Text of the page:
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December 11, 1938 - Image 6

Resource type:
Text
Publication:
The Michigan Daily, 1938-12-11

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THE MICHIGAN DAILY

Students In Goodfellows Driver's Seat Tomorrow
ord Fritz De Fries 11-12 Cecile Franking
'et Carr 10-11 Janet Burns peg O'Neil
Forrest Kate'Vaughn 12-1 Norrna Ginsberg
Koch Dick Livingston 1-2 Betty Judson
y Cox Hortense Smith 2-3 Merida Hobart
JE LOBBY 11-12 Phyllis Hoffneyer 3-4 Doris Cuthbert
olland Mildred Perkius 4-5 Betty Guntley
e Sablin Herb Blumberg 5-6 Lois Fenn
a Heath 12-1 Betty Lyons LAW QUAD
>ckwell Barbara Grill Lawyers Club Entrance:
3luck Bill Davidson 7:45-8 Bill Jetter
a Chissus 1-2 Nancy Gould Sue Potter
ckwell Joan Davidson 8-8:30 Jim Tracy
Earle Hugh Estes Norma Curtis
Connell 2-3 Ruth Koler 11:30-12 Bill Hunter
Pomeroy Midge Ford Janet Fullenwider
IRhead Dirk Vander Burch 12-12:30 Clark Schell
wartout 3-4 Barbara Grill . Claire Ford
Burrows Margaret Bird Betty Jane Mansfield
olland Ben Jones 5:30-6 Jack McCarthy
e 4-5 Martha Bedford Mary McCarkey
rle Parfet Jean Noyes Anne Hawley
Spangler 5-6 Mary Baldwin Law Library Entrance:
Low Barbara Grill 7:45-8 John Currie
n Oxhandler ARCHITECTURE SCHOOL , Virginia Allen
ea Staebler WIND TUNNEL 9:45-10 Jim Stoudt
Fulenwidaer 7:45-9 Robert Bessey :45-1 0 Jim Stoudt
Matson 9-10 Cal Kresin 10:4-11 Ben Dewey
i Oxhandler Warrington Willis 1:45-2 Francis Wistert
Paterson 10-11 CWarlesgonBWclisMarian Baxter
Ce KrighoffBiC ere rBuck 5-6 Mary Alice MacKenzie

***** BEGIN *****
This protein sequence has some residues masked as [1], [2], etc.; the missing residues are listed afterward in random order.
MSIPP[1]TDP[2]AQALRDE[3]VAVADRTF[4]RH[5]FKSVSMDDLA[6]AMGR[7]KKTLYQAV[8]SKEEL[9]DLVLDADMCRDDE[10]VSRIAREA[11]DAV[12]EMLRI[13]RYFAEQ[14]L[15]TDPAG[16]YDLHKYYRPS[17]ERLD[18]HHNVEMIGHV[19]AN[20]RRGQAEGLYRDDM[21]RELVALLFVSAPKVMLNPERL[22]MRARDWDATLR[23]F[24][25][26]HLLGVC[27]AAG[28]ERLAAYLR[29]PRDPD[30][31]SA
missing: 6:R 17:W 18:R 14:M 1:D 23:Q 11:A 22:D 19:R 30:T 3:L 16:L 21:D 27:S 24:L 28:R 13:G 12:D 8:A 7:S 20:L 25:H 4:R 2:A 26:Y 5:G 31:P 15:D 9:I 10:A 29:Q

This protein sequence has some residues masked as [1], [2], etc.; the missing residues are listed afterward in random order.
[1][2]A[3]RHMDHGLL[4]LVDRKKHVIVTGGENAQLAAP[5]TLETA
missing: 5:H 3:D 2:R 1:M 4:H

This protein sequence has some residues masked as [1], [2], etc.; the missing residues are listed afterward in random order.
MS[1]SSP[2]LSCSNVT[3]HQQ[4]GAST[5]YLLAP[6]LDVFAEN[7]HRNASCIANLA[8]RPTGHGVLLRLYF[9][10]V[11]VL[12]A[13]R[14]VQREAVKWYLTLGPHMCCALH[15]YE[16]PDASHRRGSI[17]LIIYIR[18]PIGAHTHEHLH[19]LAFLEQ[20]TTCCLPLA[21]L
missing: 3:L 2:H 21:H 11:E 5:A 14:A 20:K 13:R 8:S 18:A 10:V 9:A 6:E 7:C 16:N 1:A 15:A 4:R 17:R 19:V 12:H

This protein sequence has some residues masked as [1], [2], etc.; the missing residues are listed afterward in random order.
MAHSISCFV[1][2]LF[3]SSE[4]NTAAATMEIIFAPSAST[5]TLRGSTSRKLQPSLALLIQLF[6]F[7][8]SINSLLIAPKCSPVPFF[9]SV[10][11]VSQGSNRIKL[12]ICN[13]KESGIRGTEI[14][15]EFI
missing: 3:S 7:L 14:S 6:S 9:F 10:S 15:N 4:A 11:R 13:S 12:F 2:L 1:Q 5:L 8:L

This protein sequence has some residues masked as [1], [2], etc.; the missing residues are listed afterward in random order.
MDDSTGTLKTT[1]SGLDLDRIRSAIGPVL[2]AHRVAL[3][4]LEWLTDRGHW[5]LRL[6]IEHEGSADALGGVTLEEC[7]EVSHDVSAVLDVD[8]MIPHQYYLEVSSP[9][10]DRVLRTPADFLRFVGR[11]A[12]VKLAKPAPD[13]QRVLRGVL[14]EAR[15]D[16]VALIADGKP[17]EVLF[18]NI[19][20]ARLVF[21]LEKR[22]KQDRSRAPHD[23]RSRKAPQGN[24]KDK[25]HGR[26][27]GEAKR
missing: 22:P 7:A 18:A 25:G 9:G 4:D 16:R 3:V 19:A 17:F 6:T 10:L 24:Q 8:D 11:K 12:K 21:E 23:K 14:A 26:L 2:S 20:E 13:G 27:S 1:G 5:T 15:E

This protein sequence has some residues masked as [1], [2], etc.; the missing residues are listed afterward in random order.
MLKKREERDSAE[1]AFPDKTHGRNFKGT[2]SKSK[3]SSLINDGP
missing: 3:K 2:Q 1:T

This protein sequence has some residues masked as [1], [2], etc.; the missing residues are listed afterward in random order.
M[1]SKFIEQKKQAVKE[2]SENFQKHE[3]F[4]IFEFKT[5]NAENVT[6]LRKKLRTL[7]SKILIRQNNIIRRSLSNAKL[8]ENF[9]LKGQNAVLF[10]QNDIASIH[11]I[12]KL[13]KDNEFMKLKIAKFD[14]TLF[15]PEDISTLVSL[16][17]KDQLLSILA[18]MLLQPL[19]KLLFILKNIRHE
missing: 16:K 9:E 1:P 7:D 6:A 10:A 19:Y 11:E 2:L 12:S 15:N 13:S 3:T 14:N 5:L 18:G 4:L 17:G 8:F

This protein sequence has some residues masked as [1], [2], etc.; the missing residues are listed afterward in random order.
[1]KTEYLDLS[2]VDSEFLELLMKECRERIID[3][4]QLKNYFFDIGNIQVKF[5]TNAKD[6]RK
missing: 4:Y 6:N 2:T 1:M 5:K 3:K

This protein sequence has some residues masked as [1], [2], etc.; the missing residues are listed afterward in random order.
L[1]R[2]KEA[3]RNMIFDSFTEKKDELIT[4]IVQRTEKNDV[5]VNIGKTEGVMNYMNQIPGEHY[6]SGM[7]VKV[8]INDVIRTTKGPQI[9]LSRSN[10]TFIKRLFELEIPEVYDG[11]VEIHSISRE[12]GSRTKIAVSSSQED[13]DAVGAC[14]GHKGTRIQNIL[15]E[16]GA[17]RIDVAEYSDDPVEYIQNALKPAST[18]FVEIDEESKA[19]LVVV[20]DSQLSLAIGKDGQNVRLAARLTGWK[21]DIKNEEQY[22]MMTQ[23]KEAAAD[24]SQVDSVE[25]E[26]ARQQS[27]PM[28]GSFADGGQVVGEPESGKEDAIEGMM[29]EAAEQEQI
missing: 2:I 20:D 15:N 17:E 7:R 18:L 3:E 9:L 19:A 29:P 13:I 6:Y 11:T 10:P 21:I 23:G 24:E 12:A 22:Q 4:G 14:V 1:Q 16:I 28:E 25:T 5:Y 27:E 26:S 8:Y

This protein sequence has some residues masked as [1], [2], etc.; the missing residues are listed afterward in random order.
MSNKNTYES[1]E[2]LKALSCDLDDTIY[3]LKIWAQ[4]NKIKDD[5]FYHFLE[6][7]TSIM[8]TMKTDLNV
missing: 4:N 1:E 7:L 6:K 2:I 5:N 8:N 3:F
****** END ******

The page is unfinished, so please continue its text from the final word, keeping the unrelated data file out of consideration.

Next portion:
Jame Mansfield 11-12 Bill Soups Quadrangle Entrance, Hutchins
M SCHOOL 12-1 Anand Kelkar Hall:
iebovitz 1 2 Grace Bolkman :45-8 eor eb e b
- Smith Evelyn Sager 8:45-10 o Munso
McCoy 2-3 Warrngton Willis 9:45-10 Tom Munson
t Smith 3-4 William Clark 10:45-11 Bob Keck
ichols 4-5 Roberta Moore 145-2 John Griffin
liter NORTH & EAST UNIVERSITY B. Patterson
apekis 7:45-9 Dorothy Gucher State Street Entrance,
chohBetty Myers Hthn al
ndyke 9-10 Jane Schroeder Htc i Hall:n
Griggs 10-11 Jane Finkbeiner 8:45-9 John Griffin
Pirnschild ' Mary Ferguson94-1BeDwy
Griggs 11-12 Sally Corcoran 9:45-10 Ben Dewey
~bovitz . Rhoda Foxman 1 4-1Francis Wistert
SERS 12-1 Irene Doherty r nStreet Entrance,
Young Lorraine Mantner Hutchins 7:58hilGifih
Tyman 1-2 Suzanne Turring 7:45-9 Tom Munson
Sklarsky Alice France 8:45-10 Chuck Blackwell
tris 2-3 Margaret Goose 10:45-11 Chuck Blackwell
Pek -4 Doris- Yoder
Wolfe 4-5 Sylvia Casper LEAGUE, No. Univ. ENTRANCE
TH UNIVERSITY 5-6 Shirley Altsheuler Mortarboard
a Grill ARCADE & STATE STREET ANGELL HALL, STEPs
herrill 7:45-9 Barbara Moore Dud
.rump 9-10 Mary.Frances Reek UNIVERSITY HOSPITAL STEPS
a Ast 10-11 Jeanne Judson Couzen's Hall

Ramsdell Heads Committee Studying
Northern Michigan Forest Problems

By JAY McCORMICKC
Agriculture, -forestry, recreation,
and wildlife in the cutover areas of
Michigan. Wisconsm and Minnesotat
are dealt with in the report of sub-
committee A of the Northern Lakes
States Regional Committee, headed
by Prof. Willet F. Ramsdell, of the
forestry school. On Professor Rams-
dell's committee are among others
Michigan State College Professors J.
0. Veatch, . V. Ballard, and E. C.
Prophet.
Although there is necessarily 'some
overlapping of subjects investigated